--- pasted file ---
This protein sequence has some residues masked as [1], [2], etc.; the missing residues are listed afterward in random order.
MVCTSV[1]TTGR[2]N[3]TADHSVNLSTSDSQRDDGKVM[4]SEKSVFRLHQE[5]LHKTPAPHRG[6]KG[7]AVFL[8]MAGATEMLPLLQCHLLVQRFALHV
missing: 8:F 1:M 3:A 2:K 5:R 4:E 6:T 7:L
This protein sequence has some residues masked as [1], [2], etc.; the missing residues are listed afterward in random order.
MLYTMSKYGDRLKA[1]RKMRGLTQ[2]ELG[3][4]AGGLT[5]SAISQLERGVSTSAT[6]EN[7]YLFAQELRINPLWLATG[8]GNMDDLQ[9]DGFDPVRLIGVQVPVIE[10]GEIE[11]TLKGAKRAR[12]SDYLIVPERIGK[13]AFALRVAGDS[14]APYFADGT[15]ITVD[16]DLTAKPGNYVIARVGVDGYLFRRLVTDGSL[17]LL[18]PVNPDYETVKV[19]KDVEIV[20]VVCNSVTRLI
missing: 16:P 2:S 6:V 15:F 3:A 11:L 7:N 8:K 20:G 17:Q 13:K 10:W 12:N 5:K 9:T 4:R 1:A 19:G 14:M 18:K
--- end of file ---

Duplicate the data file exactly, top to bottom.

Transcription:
This protein sequence has some residues masked as [1], [2], etc.; the missing residues are listed afterward in random order.
MVCTSV[1]TTGR[2]N[3]TADHSVNLSTSDSQRDDGKVM[4]SEKSVFRLHQE[5]LHKTPAPHRG[6]KG[7]AVFL[8]MAGATEMLPLLQCHLLVQRFALHV
missing: 8:F 1:M 3:A 2:K 5:R 4:E 6:T 7:L
This protein sequence has some residues masked as [1], [2], etc.; the missing residues are listed afterward in random order.
MLYTMSKYGDRLKA[1]RKMRGLTQ[2]ELG[3][4]AGGLT[5]SAISQLERGVSTSAT[6]EN[7]YLFAQELRINPLWLATG[8]GNMDDLQ[9]DGFDPVRLIGVQVPVIE[10]GEIE[11]TLKGAKRAR[12]SDYLIVPERIGK[13]AFALRVAGDS[14]APYFADGT[15]ITVD[16]DLTAKPGNYVIARVGVDGYLFRRLVTDGSL[17]LL[18]PVNPDYETVKV[19]KDVEIV[20]VVCNSVTRLI
missing: 16:P 2:S 6:V 15:F 3:A 11:L 7:N 8:K 20:G 17:Q 13:K 10:W 12:N 5:K 9:T 4:R 1:A 19:G 14:M 18:K